Jordanian, Turkish Military Ops Stumble in Syria after Flynn’s Exit

Mike Flynn’s abrupt ouster as US National Security Adviser on Monday, Feb. 12 landed without warning on the heads of two American allies, Jordan’s King Abdullah and Turkey’s Tayyip Erdogan, both of whom were in the middle of operations in Syria, which Flynn had designed and navigated on behalf of the Trump administration.
The news caught the king just two days after a Syrian rebel force led by Jordanian officers had embarked on a major offensive to capture the southern town of Daraa, an operation given the green light during Abdullah’s meeting with Trump in Washington on Feb. 2.
The king was jolted again when the Russian and Syrian commands reacted to the news with swift and heavy air bombardments of the assault force advancing on Daraa.
This act was taken as a sharp message from Moscow that the Russian-US military coordination deal for Syria that was managed by the dismissed adviser was on hold, until the Trump administration made it clear that its Russian policy was unchanged.
Flynn’s fall from grace also brought Turkish President Erdogan up short, while on a tour of Saudi and Gulf capitals to sell the Trump line, also shaped by the departed adviser, for US, Russia, Turkey, Saudi Arabia, Jordan, Iraq and the United Arab Emirates to combine forces for the battle against the Islamic State.
At a loss for a response, Erdogan noted irrelevantly that he had “informed the newly elected US President Donald Trump that beating ISIS will come through cleansing Al-Raqqa, which is the main ISIS stronghold in Syria.”
This was not the Turkish president’s first shock from Washington. On Jan. 25, five days after inauguration, Trump announced he would support safe zones for Syria, a plan Erdogan feared would lay the groundwork for a Syrian Kurdish autonomous state on the Turkish border.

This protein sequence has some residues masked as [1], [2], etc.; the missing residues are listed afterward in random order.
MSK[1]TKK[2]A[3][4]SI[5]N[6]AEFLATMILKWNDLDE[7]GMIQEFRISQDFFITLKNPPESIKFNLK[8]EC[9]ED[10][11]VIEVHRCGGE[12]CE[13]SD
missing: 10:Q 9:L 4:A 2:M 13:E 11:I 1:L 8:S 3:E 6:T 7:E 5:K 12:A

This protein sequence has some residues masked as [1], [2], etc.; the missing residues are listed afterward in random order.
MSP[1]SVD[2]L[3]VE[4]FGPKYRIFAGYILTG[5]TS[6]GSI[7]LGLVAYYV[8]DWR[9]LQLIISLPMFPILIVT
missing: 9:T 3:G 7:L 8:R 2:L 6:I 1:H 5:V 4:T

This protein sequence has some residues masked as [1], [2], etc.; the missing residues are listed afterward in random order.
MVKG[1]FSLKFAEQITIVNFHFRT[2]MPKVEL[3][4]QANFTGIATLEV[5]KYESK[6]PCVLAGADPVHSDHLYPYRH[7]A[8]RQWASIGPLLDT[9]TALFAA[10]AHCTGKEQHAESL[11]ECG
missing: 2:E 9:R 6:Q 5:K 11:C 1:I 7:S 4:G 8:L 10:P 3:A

For now, Erdogan needs to know how the shakeup in Washington bears on the Turkish army’s offensive to seize the strategic northern Syrian town of Al Bab from ISIS occupation. He has kept the fighting low key to minimize Turkish casualties. But to avoid getting bogged down after three months of fighting, he needs cooperation from the Americans, Russians and the Assad regime in Damascus.
The Turkish ruler had hoped to impress President Trump with the efficacy of this military partnership sufficiently to gain the extradition of opposition leader Fethullah Gulen, whom Erdogan accuses of masterminding last July’s failed coup against him. With Mike Flynn’s ouster, Ankara has lost its most committed lobbyist for this case in Washington, and the Turkish army is at a loss about the fate of the military coordination plans he devised.
Erdogan’s boasts of Turkish battlefield successes and ISIS retreats are whistling in the dark, which don’t quite match the facts.
Another Middle East leader looking for answers is Israeli Prime Minister Binyamin Netanyahu, who is in Washington this week for his first face-to-face with Trump as president. That event is the subject of a separate article in this issue.

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